Forest Gardening

Forest Gardening – A Sustainable Alternative to Monocultures

A traveler journeying into the highlands of Sri Lanka will be met by an array of breathtaking sights: gorgeous hills, dense valleys and magnificent waterfalls. The traveler will also be greeted by lush, rolling tea estates that garland the mountain tops. These extend as far as the eye can see and provide a soothing effect to an already serene environment.

Traditional tea plantations are monocultures

Nonetheless, the beauty of the tea estates comes at a price. Tea plantations are monocultures that tolerate nothing but the tea bush. In the long run, monocultures breed a variety of environmental problems.

An ecosystem contains numerous different species, each with unique adaptations to its environment. Monocultures destroy this variability, abolishing the diversity and replacing it with a single species. All large-scale monocultures take a toll on the earth, one reason being that the growers view what were once local and natural plants and animals as weeds or pests. This upsets the ecological balance, causing outbreaks of illnesses and negative feedback cycles.

Growing so many homogenous plants in one area requires a lot of artificial chemical and mineral input. In nature, plants and animals feed each other the chemicals and minerals required to thrive. For example, leguminous plants fix nitrogen into the soil, a chemical required for growth, and animals provide fecal matter rich in minerals. Eliminating these natural cycles from a diverse ecosystem requires artificial fertilizers that are used to boost crop yields at a great expense to local biodiversity.

Moreover, monocultures are particularly susceptible to disease, which can spread far more quickly over a large area covered by a single crop than in a biodiverse ecosystem. In order to fight these “weeds”, pests and disease outbreaks, cultivators will apply even more herbicides and pesticides to keep the plants growing.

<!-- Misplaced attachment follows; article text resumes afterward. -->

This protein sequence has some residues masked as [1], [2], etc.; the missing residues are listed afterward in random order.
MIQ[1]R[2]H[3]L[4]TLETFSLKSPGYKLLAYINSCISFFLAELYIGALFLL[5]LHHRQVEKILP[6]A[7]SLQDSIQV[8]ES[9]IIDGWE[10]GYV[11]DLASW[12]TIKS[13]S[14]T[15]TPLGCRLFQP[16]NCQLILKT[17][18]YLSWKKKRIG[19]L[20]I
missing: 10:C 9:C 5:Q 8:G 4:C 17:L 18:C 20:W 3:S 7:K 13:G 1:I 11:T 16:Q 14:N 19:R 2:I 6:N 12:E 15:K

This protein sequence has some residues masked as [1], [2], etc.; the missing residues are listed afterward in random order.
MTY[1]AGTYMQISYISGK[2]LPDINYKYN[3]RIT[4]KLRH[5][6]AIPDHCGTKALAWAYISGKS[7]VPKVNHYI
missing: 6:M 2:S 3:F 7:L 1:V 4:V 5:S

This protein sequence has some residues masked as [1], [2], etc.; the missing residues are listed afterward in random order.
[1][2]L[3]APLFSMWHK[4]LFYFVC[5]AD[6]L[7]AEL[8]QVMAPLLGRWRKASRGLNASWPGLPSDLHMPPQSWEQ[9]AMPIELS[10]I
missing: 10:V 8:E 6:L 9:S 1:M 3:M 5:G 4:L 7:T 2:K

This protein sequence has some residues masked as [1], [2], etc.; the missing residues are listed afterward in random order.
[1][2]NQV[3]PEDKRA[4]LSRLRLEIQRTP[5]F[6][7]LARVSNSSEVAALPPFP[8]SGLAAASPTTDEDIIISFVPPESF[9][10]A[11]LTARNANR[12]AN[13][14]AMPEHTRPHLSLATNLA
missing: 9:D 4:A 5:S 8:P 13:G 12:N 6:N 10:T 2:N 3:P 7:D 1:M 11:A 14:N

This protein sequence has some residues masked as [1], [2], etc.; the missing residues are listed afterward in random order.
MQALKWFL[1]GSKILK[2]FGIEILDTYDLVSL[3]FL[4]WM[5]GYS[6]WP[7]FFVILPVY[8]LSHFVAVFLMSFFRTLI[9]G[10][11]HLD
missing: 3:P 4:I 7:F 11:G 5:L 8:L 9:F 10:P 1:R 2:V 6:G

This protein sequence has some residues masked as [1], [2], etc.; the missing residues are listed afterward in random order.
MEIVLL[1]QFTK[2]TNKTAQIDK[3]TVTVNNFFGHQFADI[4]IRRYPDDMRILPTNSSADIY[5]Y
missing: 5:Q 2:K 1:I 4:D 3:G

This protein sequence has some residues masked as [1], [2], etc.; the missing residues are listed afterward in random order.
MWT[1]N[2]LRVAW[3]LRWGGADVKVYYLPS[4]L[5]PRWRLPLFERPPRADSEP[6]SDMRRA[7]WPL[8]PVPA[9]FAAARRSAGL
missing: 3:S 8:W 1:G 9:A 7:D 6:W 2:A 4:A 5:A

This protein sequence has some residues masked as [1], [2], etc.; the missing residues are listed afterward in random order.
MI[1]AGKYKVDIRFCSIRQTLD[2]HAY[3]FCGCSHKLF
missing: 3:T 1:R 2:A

Forest Gardens – A solution to monoculture farming

Forest gardening is a plant-based food production system based on woodland ecosystems; it is a sustainable alternative to monoculture farming. Forest gardening is an ancient practice; there is evidence that people have consciously shaped the forests in which they lived for millennia. In tropical Asia, China and Africa, complex forest gardens have existed for thousands of years. Forest gardening increases local biodiversity, encourages wildlife and tackles problems of pollution and waste by promoting composting.

The benefits of forest garden systems

● Crops in forest gardens are resilient, withstanding drought and flooding through well-developed root networks

● They maintain soil fertility and can be used to reclaim soils that have been polluted

● The gardens control soil erosion and water runoff

● They provide their own nutrient requirements, through leaf fall and the planting of deep-rooting mineral accumulators

● Forest gardens are low maintenance once established

● The food they provide is nutrient rich and promote good health

● They are excellent for wildlife, creating a variety of habitats and attracting beneficial insects

● They prevent or remedy soil salinization and acidification

● The gardens utilize sunlight far more effectively than monoculture systems

● They are attractive, and provide great spaces for play, education and relaxation

Tea So Tea – Grown in a certified organic forest garden

Tea So Tea is proud to source her tea from a certified organic forest plantation in the Uva highlands of Sri Lanka. Our tea forest is rich in biodiversity, filled with colorful birds, butterflies, Sri Lankan reed frogs, cascading vines of orchids and other native flora and fauna. 82 distinct animal species including 8 mammal species, 44 different bird species, 5 reptile species and 16 insect (butterflies and dragonflies) species reside in our forest garden. The incredible diversity of plant life in the forest adds a special texture to our tea.

Tea So Tea was launched with the belief that tea should be an agent of positive, social and environmental good. Using tea grown in a forest garden was one of the steps that we took in our attempt to make the world’s most ethical tea. By being a pioneer in the concept of forest gardening in the Sri Lankan tea industry we seek to motivate other companies to follow our lead, shy away from monocultures and adopt sustainable farming practices.

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